I love getting calls from friends with questions regarding cooking and menu planning. The other day Deirdre text me a question I've gotten many times: "I'm having vegetarians to dinner, what should I make?!" Going Mexican is an easy solution--a bean burrito with roasted vegetables, avocado and all of the fixings, omitting cheese for any vegan guests. Any ethnic dish, like a vegetable curry, is a great alternative to the run-of-the-mill eggplant, portobello mushroom, or garden burger solution; I've heard many vegetarians admit to getting sick of these options. A couple of nights ago, we had a vegetarian couple to dinner and I came up with these grilled polenta pizzas. I made basic polenta and spread it into a 9x13 to chill in the fridge. For dinner, I cut my polenta into triangles, placed them on the grill, gave them a flip and loaded them up with my veggie toppings. A few minutes for the cheese to melt, and, voila, dinner is served. I also sauteed a few tofu 'croutons' for our salad: nice and crispy. I want to continue coming up with new vegetarian dishes to enjoy on 'Meatless Mondays' this fall!
I'm a real geek for activities: amusement parks, board games, the zoo, mini golf, progressive dinners, state fairs (my favorite!) etc. I drag Greg along for outings that would be more appropriate if we had children; we don't. I fantasize about more activity geared entertaining (e.g. gin and tonics after doubles tennis, hard cider and chili after pumpkin hunting and hay rides, and chicken parmesan for a Sopranos marathon). Again, Greg gets conned into many of these themed activity-meet-meal events but I'd like to expand this passion to include others (though I've learned not every one loves a trivia evening). Fishing is an activity plus meal outing that I am very much loving this summer and you get two parties in one: a picnic on the lake one night and then a trout feast the next.
So brilliant in theory: a picnic. Neatly packaged, thoughtfully selected edibles enjoyed in nature on a Ralph Lauren plaid throw. Barefoot Contessa and Martha Stewart always have beautiful photographs of luxurious picnics with pasta salad in chinese takeout containers and galvanized tubs filled with microbrews and sparkling lemonade on ice. But who carried the tub to the picnic site? Hauled all of the garbage home? In reality, picnics can be uncomfortable, sandy, and a lot of effort. (I want to love them, I really do!!) But I've discovered a picnic loop-hole. Picnics are great out on a boat while fishing! And they must be kept simple. So for our latest outing to Clear Lake, I made Italian sandwiches on crusty baguettes. They were fully loaded with heirloom tomatoes--green zebras, purple cherokees and brandy wines--fresh mozzarella, prosciutto, basil and salami. The only acutrament: salt and pepper kettle chips and a bottle of red.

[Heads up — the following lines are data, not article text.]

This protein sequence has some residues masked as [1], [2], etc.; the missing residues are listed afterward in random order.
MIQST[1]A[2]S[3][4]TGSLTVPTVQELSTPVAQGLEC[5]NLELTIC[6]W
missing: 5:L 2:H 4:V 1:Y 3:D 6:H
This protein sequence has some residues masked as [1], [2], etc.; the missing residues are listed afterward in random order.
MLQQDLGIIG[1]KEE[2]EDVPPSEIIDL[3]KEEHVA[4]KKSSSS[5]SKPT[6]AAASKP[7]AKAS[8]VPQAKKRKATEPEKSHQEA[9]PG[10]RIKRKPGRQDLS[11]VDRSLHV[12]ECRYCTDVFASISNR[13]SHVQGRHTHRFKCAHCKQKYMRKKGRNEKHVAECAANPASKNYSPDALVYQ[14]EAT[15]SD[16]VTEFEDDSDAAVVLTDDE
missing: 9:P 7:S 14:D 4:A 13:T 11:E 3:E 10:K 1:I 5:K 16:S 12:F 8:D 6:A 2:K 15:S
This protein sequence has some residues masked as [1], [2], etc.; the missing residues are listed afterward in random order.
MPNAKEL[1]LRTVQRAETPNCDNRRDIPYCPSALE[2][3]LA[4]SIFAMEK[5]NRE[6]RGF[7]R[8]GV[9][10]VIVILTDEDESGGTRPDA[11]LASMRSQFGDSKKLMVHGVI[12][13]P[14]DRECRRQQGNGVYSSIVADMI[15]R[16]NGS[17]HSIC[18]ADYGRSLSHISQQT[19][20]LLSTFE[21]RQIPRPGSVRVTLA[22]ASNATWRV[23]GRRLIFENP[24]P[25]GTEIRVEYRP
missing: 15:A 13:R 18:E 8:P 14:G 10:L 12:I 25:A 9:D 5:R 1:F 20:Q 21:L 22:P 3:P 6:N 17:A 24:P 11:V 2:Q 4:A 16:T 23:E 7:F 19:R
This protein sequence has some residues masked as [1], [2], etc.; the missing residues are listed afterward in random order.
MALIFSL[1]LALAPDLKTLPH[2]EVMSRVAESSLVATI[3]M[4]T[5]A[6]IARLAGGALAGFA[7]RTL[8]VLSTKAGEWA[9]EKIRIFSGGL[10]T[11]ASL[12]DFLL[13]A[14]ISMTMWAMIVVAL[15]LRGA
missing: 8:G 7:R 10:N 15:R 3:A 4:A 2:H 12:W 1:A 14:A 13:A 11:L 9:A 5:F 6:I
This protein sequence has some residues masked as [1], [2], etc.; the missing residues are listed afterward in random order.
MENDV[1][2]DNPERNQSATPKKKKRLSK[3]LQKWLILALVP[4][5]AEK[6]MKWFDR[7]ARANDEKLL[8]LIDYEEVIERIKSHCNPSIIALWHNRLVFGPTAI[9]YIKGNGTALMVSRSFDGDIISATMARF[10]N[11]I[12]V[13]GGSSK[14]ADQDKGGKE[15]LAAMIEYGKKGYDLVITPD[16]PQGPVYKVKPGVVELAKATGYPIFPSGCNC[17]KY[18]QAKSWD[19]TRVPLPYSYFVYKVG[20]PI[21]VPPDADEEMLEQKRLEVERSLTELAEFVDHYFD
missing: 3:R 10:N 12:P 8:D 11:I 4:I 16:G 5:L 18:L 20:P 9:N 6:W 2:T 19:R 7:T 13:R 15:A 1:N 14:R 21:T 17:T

By now I've made it pretty clear that I love being a hostess, as well as the evening's cook. But every once in awhile it's a treat to take a break from the kitchen and really get to be with the people. Such was the case for a 'Winemaker's Dinner' at our home in Sisters, OR. The chef from our favorite local restaurant, Jen's Garden, made the delicious food while Bergstrom and JK Carriere wineries did the pouring. So it was really fun to get to focus on the gift baskets and decor. I stole a bunch or Amy's tricks, new and old, to impress a whole new group of guests (recycling is the best!). The whole event was a very successful fundraiser for Friends of the Children and I was grateful to be a part. As excited as I was to do my very own iron-on menu/napkins, I pondered what Amy would've done with the evening's theme; I imagine some crocheting of corks into a table runner would've taken place, after all, she is a show-off!